Last month, Gov. Doug Ducey signed House Bill 2022, funding just over $2 million to the Arizona State Schools for the Deaf and Blind.

HB 2022 was supported by Rep. Paul Boyer of the Phoenix area, a member of the House since 2013 and Chair of Arizona House  Education Committee since 2015.

The bill was passed almost unanimously.

“We needed a champion, and Paul Boyer was our champion,” said ASDB Public Relation Officer Ryan Ducharme.

The funding that ASDB will receive will go towards hiring teachers that will work in student homes to provide families help with early social  interactions and skills development to help ensure a successful transition to preschool.

The Arizona State Schools for the Deaf and Blind maintains two facilities in the state: one in Phoenix and another in Tucson.

Besides the schools, ASDB provides different programs for children up to three years old where teachers visit the homes and help the families and the kids with communication skills.

“This bill provides the resources for more children to get a jump start on literacy and learning before they get to the classroom, we think is vital that these students get education opportunities that every child on the state gets,” said Governor’s office spokesperson Daniel Scarpinato. "The best way to do that is for them to have all the help that they need and provide that early intervention for the family who needs it.”

The funds will be distributed by ASDB throughout the state based on an assessment of need.

Roughly $1.6 million will be allocated to hire additional teachers  and equipment, and the $470,000 remaining will be used to acquire transport for the teachers.

“The goal is to have one visit a week, or four times a month,” said Ducharme.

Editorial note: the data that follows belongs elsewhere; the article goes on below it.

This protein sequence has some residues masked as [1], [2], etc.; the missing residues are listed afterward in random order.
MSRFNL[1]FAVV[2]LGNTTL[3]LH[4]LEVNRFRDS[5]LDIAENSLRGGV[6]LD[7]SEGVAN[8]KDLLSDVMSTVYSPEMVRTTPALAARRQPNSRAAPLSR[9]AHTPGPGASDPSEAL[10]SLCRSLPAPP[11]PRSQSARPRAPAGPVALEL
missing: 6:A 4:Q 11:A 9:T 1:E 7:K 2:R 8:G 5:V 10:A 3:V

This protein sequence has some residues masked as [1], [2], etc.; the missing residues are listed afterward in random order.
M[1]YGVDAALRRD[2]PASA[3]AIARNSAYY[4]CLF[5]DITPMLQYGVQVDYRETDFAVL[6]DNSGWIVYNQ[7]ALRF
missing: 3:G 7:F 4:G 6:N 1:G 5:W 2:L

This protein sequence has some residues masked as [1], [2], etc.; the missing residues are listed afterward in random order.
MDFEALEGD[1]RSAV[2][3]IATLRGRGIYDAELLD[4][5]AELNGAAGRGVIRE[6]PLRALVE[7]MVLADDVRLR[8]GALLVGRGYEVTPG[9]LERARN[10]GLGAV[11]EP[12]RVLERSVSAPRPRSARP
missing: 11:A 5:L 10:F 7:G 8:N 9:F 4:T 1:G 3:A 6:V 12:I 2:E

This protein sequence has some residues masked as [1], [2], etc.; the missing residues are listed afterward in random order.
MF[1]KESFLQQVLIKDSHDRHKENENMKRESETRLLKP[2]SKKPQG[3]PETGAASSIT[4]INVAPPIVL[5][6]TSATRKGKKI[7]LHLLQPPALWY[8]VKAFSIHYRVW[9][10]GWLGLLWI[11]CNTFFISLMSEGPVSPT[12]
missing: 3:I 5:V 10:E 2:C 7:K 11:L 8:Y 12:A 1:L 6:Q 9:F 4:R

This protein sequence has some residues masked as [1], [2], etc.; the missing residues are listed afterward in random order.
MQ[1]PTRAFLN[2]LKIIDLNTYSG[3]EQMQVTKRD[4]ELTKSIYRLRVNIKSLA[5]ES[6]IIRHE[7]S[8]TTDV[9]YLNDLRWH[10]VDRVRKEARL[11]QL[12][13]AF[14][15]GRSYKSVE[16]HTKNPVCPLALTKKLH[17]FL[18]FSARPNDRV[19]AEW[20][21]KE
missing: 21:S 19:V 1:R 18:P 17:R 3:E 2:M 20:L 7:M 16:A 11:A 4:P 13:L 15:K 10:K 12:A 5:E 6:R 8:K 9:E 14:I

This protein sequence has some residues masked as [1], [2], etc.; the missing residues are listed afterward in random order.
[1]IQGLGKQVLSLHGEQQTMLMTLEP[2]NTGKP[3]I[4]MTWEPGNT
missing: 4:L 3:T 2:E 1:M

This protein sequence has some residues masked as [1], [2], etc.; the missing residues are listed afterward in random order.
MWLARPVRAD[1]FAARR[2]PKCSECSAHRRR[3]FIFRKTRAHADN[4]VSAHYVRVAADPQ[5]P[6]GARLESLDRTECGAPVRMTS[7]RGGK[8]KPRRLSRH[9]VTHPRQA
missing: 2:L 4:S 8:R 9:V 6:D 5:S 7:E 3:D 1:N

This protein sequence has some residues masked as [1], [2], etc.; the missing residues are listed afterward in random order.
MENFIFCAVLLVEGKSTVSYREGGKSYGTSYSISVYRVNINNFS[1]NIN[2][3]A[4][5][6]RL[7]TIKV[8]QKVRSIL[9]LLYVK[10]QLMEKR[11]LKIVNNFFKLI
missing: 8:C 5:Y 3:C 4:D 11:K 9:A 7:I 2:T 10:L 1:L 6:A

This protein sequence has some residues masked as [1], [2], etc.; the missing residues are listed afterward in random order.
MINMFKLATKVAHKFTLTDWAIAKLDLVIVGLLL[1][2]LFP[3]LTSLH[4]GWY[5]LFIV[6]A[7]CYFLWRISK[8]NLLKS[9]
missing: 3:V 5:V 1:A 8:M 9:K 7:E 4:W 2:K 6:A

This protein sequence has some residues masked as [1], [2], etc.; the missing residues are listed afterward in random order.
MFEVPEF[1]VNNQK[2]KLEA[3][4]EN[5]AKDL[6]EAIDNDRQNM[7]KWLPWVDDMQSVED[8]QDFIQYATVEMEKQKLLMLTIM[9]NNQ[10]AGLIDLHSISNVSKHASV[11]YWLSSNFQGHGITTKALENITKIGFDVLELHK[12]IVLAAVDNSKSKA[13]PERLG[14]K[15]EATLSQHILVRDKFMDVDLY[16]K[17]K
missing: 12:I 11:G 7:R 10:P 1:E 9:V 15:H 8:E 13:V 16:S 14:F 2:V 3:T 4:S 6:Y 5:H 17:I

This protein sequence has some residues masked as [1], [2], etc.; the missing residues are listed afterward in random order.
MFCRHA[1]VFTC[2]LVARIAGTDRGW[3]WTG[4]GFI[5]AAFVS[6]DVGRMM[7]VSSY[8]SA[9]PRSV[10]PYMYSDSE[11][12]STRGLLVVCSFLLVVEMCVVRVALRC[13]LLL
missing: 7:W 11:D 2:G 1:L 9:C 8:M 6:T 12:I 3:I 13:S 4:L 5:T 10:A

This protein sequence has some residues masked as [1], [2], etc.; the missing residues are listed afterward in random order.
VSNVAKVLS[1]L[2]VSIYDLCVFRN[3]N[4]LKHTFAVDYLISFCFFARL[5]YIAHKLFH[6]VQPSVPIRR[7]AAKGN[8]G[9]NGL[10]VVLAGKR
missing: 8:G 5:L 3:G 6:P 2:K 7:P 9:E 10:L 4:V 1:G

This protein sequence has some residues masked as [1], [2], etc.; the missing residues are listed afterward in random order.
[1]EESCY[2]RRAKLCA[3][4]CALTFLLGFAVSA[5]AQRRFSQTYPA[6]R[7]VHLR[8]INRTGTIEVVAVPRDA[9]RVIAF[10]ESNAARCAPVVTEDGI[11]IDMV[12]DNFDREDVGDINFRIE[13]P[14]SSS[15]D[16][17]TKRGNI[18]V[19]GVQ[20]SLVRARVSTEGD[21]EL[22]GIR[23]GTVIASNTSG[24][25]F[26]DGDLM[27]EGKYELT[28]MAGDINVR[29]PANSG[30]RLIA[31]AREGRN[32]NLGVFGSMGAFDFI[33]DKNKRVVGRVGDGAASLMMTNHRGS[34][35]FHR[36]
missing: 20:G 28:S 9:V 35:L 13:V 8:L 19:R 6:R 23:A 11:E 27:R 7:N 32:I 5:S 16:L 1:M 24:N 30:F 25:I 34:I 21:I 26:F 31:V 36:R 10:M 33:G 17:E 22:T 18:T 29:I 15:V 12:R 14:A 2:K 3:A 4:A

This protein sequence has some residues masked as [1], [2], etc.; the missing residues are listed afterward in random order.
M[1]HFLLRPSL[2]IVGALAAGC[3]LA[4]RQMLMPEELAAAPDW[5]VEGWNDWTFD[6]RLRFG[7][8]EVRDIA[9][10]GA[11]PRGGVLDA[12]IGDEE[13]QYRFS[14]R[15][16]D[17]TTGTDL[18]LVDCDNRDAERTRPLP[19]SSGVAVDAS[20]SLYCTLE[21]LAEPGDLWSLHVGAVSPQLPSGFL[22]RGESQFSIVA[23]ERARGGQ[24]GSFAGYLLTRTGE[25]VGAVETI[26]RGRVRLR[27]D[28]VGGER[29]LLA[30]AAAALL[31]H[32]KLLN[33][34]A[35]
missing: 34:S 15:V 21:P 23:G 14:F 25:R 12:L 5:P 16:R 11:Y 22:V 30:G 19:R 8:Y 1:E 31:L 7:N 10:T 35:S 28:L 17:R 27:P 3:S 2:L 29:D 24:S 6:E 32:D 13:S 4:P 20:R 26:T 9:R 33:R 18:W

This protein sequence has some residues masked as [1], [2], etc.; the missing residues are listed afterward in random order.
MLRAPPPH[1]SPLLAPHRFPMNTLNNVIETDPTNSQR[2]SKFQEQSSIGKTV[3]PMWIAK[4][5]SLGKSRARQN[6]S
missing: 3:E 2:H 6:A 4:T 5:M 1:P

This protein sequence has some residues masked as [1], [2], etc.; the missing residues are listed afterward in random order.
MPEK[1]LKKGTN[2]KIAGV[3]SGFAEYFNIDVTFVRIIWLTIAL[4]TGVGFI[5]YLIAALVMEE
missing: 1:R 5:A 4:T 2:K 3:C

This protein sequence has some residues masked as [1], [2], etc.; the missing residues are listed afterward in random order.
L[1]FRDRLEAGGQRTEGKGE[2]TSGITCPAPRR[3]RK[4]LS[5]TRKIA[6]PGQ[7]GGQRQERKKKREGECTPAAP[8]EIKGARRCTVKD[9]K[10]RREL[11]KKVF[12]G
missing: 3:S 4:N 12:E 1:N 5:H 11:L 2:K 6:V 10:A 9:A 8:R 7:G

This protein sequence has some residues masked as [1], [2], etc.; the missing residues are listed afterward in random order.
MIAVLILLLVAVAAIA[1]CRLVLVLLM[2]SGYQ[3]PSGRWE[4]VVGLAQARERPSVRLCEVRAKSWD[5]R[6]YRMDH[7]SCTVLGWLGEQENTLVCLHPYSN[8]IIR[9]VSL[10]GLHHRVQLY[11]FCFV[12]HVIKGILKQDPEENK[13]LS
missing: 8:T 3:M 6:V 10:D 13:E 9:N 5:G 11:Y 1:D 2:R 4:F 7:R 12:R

According to Scarpinato, this has been a priority for Gov. Ducey. He wanted to assure the funds were in the budget for the next school year and tried to incorporate in last year's budget but did not succeed.

The annual amount will be built into the budget, and the Governor’s office will continue to work with ASDB to keep reassessing the resources.

“The funding will be ongoing to make sure that they can keep providing,” Scarpinato said. “The governor’s office of education has a positive relationship with ASDB and have a open communication.”

Another priority for the office of Gov. Ducey is the teacher pay rise provided by the “20 by 20" plan. ASDB was also included, and will receive that funding along with the funding from HB 2022.

The house bill is an independent bill from the  legislation session that the state passed at the beginning of May as a result of the RedForEd movement. 

“This has been an idea since the governor introduced it last year, but the legislators did not agree with it,” Scarpinota said. “But the governor started to start talking about it publicly last year and in the budget proposal in January but with the energy and enthusiasm that came around the education issue as a relation to teacher pay it added additional momentum to these educational priorities that the governor had included it executive budget proposal.”

The ASDB facilities in Tucson was the first one to open and still has a few of the original buildings. Throughout the state of Arizona around 2,000 children are benefited by this funding with 145 being in Tucson.

“I am proud to sign a bill that will help students across the state receive the tools they need to succeed in the classroom,” Ducey said via a press release.

Maria Angulo is a Northern Arizona University journalism student and Tucson Local Media intern.

(1) comment


Education sponsored by state: a good idea! Cradle to grave education, make Arizona smart again!

Welcome to the discussion.

Keep it Clean. Please avoid obscene, vulgar, lewd, racist or sexually-oriented language.
Don't Threaten. Threats of harming another person will not be tolerated.
Be Truthful. Don't knowingly lie about anyone or anything.
Be Nice. No racism, sexism or any sort of -ism that is degrading to another person.
Be Proactive. Use the 'Report' link on each comment to let us know of abusive posts.
Share with Us. We'd love to hear eyewitness accounts, the history behind an article.